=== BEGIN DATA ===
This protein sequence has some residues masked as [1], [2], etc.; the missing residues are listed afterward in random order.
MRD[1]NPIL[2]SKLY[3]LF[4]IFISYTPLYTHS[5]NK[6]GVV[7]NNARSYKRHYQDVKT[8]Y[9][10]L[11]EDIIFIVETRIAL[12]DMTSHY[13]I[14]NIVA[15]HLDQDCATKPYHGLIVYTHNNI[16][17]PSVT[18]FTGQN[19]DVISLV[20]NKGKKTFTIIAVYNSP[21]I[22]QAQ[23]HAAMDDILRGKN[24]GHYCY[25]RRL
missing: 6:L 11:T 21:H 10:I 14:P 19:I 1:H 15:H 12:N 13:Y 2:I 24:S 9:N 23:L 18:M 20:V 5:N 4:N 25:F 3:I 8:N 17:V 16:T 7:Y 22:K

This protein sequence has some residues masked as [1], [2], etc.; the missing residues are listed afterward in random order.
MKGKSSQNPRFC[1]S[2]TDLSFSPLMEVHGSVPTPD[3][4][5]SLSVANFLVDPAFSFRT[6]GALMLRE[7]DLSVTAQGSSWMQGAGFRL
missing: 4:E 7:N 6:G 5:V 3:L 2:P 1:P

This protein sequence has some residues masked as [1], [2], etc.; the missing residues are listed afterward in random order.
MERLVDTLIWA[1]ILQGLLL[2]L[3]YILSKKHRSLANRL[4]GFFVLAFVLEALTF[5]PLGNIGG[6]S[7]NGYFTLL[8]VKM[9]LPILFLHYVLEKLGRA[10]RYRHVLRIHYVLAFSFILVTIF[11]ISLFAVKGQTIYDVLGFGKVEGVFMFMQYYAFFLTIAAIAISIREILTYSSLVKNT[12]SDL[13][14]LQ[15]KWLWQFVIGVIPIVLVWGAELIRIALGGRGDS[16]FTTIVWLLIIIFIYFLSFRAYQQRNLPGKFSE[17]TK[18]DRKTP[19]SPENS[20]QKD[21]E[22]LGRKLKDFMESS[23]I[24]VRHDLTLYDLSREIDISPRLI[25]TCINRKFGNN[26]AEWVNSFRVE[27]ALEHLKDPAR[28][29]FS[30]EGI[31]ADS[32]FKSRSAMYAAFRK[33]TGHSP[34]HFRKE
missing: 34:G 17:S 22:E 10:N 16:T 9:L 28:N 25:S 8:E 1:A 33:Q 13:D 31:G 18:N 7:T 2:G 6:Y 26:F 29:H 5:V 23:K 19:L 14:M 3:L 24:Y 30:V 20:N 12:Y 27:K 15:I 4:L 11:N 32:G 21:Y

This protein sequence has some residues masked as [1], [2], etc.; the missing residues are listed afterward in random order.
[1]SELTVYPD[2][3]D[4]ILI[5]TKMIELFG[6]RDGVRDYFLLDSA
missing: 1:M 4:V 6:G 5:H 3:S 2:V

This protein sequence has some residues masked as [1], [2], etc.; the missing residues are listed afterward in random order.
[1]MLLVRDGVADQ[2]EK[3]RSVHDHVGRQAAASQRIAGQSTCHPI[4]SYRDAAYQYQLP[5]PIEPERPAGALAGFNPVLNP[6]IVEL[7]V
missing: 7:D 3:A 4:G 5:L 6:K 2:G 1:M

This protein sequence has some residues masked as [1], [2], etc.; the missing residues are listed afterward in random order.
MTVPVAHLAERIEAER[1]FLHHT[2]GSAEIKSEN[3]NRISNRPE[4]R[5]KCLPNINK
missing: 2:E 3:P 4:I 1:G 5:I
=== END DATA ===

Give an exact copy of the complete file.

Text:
This protein sequence has some residues masked as [1], [2], etc.; the missing residues are listed afterward in random order.
MRD[1]NPIL[2]SKLY[3]LF[4]IFISYTPLYTHS[5]NK[6]GVV[7]NNARSYKRHYQDVKT[8]Y[9][10]L[11]EDIIFIVETRIAL[12]DMTSHY[13]I[14]NIVA[15]HLDQDCATKPYHGLIVYTHNNI[16][17]PSVT[18]FTGQN[19]DVISLV[20]NKGKKTFTIIAVYNSP[21]I[22]QAQ[23]HAAMDDILRGKN[24]GHYCY[25]RRL
missing: 6:L 11:T 21:H 10:I 14:P 19:I 1:H 15:H 12:N 13:Y 2:I 24:S 9:N 23:L 18:M 20:V 5:N 4:N 25:F 3:I 8:N 17:V 16:T 7:Y 22:K

This protein sequence has some residues masked as [1], [2], etc.; the missing residues are listed afterward in random order.
MKGKSSQNPRFC[1]S[2]TDLSFSPLMEVHGSVPTPD[3][4][5]SLSVANFLVDPAFSFRT[6]GALMLRE[7]DLSVTAQGSSWMQGAGFRL
missing: 4:E 7:N 6:G 5:V 3:L 2:P 1:P

This protein sequence has some residues masked as [1], [2], etc.; the missing residues are listed afterward in random order.
MERLVDTLIWA[1]ILQGLLL[2]L[3]YILSKKHRSLANRL[4]GFFVLAFVLEALTF[5]PLGNIGG[6]S[7]NGYFTLL[8]VKM[9]LPILFLHYVLEKLGRA[10]RYRHVLRIHYVLAFSFILVTIF[11]ISLFAVKGQTIYDVLGFGKVEGVFMFMQYYAFFLTIAAIAISIREILTYSSLVKNT[12]SDL[13][14]LQ[15]KWLWQFVIGVIPIVLVWGAELIRIALGGRGDS[16]FTTIVWLLIIIFIYFLSFRAYQQRNLPGKFSE[17]TK[18]DRKTP[19]SPENS[20]QKD[21]E[22]LGRKLKDFMESS[23]I[24]VRHDLTLYDLSREIDISPRLI[25]TCINRKFGNN[26]AEWVNSFRVE[27]ALEHLKDPAR[28][29]FS[30]EGI[31]ADS[32]FKSRSAMYAAFRK[33]TGHSP[34]HFRKE
missing: 34:G 17:S 22:E 10:N 16:T 9:L 28:N 25:S 8:E 1:A 33:Q 13:D 31:G 18:N 7:T 2:G 6:Y 26:F 29:H 5:V 23:K 19:L 14:M 3:L 24:Y 30:V 20:N 12:Y 27:K 15:I 4:L 11:N 32:G 21:Y

This protein sequence has some residues masked as [1], [2], etc.; the missing residues are listed afterward in random order.
[1]SELTVYPD[2][3]D[4]ILI[5]TKMIELFG[6]RDGVRDYFLLDSA
missing: 1:M 4:V 6:G 5:H 3:S 2:V

This protein sequence has some residues masked as [1], [2], etc.; the missing residues are listed afterward in random order.
[1]MLLVRDGVADQ[2]EK[3]RSVHDHVGRQAAASQRIAGQSTCHPI[4]SYRDAAYQYQLP[5]PIEPERPAGALAGFNPVLNP[6]IVEL[7]V
missing: 7:D 3:A 4:G 5:L 6:K 2:G 1:M

This protein sequence has some residues masked as [1], [2], etc.; the missing residues are listed afterward in random order.
MTVPVAHLAERIEAER[1]FLHHT[2]GSAEIKSEN[3]NRISNRPE[4]R[5]KCLPNINK
missing: 2:E 3:P 4:I 1:G 5:I